Aussie obesity pill claims to cut 18pc of your calorie intake
Australian researchers have revealed an obesity pill which could reduce a person's calorie intake by 18 percent.
Melbourne: Australian researchers have revealed an obesity pill which could reduce a person's calorie intake by 18 percent.
According to the Researchers at the University of Adelaide, concentrated amounts of lauric acid reduces people's appetite to the point where they consume 10-18 percent fewer calories in a day, the News.com.au reported.
Lauric acid is a fatty acid found in coconut oil, beef and breast milk and the researchers found certain strengths of the substance containing 12 carbon atoms affect food consumption.
However, lead researcher Prof. Christine Feinle-Bisset said that their study didn't mean people should start having coconut oil and further research was needed to see what happened when people replace some of the fat they eat with other sources.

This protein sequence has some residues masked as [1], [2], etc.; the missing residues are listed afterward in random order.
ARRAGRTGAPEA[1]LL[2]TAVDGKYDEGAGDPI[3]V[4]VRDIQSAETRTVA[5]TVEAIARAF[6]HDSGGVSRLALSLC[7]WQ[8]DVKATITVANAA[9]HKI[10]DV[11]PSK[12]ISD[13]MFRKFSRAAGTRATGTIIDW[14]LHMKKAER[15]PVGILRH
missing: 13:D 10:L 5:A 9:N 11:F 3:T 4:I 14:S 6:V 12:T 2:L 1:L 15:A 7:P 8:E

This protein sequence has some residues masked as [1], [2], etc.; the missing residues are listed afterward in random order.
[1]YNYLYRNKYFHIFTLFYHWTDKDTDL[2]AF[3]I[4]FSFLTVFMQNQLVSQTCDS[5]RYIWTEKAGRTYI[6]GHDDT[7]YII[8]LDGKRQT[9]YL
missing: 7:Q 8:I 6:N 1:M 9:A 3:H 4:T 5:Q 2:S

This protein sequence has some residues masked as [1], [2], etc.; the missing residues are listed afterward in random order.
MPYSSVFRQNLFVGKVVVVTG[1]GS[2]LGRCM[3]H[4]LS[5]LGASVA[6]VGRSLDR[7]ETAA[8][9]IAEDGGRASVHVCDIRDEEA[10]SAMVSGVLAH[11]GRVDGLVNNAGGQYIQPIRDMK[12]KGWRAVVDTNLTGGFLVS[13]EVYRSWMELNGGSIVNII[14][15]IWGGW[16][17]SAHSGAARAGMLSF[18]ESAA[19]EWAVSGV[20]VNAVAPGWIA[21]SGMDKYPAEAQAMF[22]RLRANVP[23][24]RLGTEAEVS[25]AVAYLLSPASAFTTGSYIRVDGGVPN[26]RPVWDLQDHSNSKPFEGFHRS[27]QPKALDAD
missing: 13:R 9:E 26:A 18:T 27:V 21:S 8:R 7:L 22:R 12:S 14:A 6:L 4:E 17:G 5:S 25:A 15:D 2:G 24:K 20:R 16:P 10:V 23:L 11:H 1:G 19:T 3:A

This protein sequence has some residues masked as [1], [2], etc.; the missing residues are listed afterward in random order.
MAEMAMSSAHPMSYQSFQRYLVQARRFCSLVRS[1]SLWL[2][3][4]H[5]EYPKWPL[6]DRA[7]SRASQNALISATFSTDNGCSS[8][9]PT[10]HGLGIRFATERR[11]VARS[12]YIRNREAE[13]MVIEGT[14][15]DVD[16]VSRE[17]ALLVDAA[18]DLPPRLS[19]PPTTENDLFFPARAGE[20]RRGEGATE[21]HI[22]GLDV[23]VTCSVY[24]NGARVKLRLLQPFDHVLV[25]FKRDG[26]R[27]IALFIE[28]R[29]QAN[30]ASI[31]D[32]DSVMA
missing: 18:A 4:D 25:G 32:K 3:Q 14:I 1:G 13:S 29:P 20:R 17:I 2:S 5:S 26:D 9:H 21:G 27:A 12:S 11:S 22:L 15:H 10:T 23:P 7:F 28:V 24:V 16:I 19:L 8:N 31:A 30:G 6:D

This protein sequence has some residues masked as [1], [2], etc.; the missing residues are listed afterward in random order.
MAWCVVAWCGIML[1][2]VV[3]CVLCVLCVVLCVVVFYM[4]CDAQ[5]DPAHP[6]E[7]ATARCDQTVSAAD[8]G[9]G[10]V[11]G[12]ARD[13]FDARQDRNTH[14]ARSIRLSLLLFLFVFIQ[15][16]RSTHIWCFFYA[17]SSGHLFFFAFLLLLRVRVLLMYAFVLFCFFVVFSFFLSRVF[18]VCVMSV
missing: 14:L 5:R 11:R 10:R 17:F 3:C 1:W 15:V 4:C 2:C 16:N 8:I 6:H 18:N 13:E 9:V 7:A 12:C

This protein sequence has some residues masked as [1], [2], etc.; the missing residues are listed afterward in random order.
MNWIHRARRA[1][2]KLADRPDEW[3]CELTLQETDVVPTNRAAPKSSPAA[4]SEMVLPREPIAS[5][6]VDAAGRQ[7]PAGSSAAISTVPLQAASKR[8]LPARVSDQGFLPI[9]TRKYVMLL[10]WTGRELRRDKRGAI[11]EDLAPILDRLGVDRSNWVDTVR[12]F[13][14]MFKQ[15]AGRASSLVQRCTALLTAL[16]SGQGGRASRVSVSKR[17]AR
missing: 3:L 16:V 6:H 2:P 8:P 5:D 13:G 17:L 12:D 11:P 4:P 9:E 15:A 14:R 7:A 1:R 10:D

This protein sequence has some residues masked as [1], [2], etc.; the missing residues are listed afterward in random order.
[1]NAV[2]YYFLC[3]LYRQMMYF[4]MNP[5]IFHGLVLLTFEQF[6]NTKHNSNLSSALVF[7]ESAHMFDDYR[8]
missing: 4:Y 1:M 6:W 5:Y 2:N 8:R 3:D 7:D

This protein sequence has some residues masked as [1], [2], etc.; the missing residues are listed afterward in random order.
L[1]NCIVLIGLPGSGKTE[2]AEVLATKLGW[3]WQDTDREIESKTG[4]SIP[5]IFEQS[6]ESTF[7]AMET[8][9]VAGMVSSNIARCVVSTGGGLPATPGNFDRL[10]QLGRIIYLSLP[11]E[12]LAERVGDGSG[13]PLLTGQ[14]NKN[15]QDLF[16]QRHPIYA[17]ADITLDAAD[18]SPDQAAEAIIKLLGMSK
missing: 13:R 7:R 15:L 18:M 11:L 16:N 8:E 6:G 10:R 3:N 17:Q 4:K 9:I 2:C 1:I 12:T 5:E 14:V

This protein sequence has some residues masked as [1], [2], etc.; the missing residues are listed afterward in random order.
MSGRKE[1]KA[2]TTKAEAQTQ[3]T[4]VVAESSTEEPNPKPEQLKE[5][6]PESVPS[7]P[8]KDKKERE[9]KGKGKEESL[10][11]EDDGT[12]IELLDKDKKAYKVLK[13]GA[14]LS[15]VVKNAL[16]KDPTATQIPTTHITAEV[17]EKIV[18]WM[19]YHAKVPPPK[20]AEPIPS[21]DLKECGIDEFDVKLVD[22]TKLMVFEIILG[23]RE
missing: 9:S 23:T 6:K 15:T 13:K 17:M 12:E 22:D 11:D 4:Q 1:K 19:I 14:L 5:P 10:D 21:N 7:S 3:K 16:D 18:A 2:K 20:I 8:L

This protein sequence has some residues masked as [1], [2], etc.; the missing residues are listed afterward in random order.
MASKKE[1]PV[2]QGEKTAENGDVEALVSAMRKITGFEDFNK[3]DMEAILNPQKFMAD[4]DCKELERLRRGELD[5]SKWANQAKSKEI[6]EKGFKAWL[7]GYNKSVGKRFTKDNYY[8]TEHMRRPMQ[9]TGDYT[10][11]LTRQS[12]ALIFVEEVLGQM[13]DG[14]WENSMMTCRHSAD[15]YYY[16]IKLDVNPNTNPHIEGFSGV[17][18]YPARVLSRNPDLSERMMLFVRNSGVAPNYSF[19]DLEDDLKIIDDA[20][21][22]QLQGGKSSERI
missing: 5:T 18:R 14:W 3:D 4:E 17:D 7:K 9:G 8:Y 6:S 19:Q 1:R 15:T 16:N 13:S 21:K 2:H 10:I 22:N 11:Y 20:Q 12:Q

In the study, patients were fed small amounts of lauric acid via a tube from their nose that went straight to their small intestine. Later, the patients' energy intake was compared to a control group who were given a salt infusion.
Feeinle-Bisset said that there was a 10 to15 percent reduction in calories without any side effects.
She added that it might be healthier to give small amounts of these nutrients to people with a weight problem.